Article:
Microsoft has now entered into a partnership with the electronics maker, Casio. The details of the partnership show that Microsoft will be licensing the sensor technology that was housed inside the company’s failed Microsoft Band fitness device. Casio devices will include this and other Microsoft developed technology to attempt improve Casio’s standing in a competitive industry. Those bitten by Microsoft’s entrance and abrupt exit from the industry may find it difficult to forgive – even if the technology is wrapped inside another manufacturer’s device. However, there are many Microsoft Band customers that still swear that, if not for Microsoft’s lack of material quality, the wearable was the best in its class – from a feature standpoint.  A durable wearable with long battery life from Casio, mixed with Microsoft’s sensor technology and fitness features could be a winning combination.

Press Release

Microsoft announces new licensing partnership with Casio

REDMOND, Wash., and TOKYO, April 3, 2017  On Monday, Microsoft Technology Licensing LLC and Casio Computer Co. Ltd. announced a new patent licensing agreement that includes broad coverage for smartwatch technologies. Casio’s smartwatches, which include Casio’s WSD-F10 and WSD-F20 Smart Outdoor Watch, enable modern personal connectivity, while also coming equipped with many sensors that support a complement of outdoor features such as activity monitoring, and altimeter, barometer and compass readings.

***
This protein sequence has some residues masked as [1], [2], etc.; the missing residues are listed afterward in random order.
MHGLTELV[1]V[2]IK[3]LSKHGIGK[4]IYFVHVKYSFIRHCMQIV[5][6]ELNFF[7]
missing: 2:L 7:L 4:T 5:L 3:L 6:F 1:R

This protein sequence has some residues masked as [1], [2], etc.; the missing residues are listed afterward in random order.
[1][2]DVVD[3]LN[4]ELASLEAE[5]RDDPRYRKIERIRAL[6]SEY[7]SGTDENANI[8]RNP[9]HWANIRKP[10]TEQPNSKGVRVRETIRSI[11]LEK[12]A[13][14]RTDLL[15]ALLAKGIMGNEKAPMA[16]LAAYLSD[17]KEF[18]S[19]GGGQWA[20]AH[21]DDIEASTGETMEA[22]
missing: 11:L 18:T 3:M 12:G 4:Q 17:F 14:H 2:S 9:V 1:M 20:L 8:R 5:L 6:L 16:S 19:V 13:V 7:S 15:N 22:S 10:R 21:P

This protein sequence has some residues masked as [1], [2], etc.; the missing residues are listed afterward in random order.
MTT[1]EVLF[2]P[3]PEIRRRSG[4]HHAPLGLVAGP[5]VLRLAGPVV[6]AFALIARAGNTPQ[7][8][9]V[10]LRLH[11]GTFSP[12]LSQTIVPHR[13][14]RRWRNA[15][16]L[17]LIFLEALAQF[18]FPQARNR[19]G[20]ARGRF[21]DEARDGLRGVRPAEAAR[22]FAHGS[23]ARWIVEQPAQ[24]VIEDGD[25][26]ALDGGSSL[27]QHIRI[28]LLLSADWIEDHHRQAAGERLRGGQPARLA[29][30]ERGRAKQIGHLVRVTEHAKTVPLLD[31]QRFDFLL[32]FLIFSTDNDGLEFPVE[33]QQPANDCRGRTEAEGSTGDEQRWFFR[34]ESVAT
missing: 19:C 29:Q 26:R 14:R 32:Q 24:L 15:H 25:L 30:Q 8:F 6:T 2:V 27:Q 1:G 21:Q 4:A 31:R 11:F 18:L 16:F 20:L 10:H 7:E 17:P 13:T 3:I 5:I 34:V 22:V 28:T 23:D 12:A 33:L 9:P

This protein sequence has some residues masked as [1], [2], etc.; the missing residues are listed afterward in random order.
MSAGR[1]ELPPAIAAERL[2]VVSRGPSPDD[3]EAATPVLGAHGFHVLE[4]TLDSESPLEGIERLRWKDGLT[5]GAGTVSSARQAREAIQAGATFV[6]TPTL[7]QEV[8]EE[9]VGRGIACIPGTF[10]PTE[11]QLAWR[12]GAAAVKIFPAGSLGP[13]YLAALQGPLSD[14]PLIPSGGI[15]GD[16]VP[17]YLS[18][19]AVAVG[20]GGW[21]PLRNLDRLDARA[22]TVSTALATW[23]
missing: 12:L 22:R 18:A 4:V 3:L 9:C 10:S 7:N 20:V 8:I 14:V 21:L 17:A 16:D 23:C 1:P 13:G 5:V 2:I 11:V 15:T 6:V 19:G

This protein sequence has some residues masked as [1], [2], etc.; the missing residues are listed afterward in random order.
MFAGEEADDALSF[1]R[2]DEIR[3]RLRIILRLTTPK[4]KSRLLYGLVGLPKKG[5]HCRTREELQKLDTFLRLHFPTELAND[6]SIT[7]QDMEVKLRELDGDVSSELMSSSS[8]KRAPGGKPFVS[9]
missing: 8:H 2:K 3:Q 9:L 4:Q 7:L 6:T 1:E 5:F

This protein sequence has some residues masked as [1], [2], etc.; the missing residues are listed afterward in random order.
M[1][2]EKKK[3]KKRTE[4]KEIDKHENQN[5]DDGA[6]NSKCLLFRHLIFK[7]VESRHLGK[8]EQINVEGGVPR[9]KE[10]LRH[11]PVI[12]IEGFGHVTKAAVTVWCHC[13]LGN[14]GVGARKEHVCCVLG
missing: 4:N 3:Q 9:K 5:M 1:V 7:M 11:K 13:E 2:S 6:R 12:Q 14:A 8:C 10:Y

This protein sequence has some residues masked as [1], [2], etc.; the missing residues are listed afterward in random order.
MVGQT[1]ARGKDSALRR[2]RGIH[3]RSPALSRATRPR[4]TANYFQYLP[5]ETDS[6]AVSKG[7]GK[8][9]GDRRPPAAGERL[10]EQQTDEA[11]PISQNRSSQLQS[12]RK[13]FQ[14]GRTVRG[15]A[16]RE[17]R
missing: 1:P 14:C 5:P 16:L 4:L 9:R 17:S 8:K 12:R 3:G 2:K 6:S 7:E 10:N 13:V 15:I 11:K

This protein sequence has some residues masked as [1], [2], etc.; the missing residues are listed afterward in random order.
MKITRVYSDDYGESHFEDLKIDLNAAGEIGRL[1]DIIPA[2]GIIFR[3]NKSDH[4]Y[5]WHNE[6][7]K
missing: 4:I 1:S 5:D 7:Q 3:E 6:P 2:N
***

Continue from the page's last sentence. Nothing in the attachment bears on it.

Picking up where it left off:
“Casio’s smartwatches combined with Microsoft’s technology will help customers all over the world achieve more from their wearables,” said Micky Minhas, head of Microsoft Technology Licensing LLC.  “This is an outstanding partnership that builds on Microsoft’s heritage of innovation in the technology powering personal wearables to boost Casio’s best-in-class products in this space.”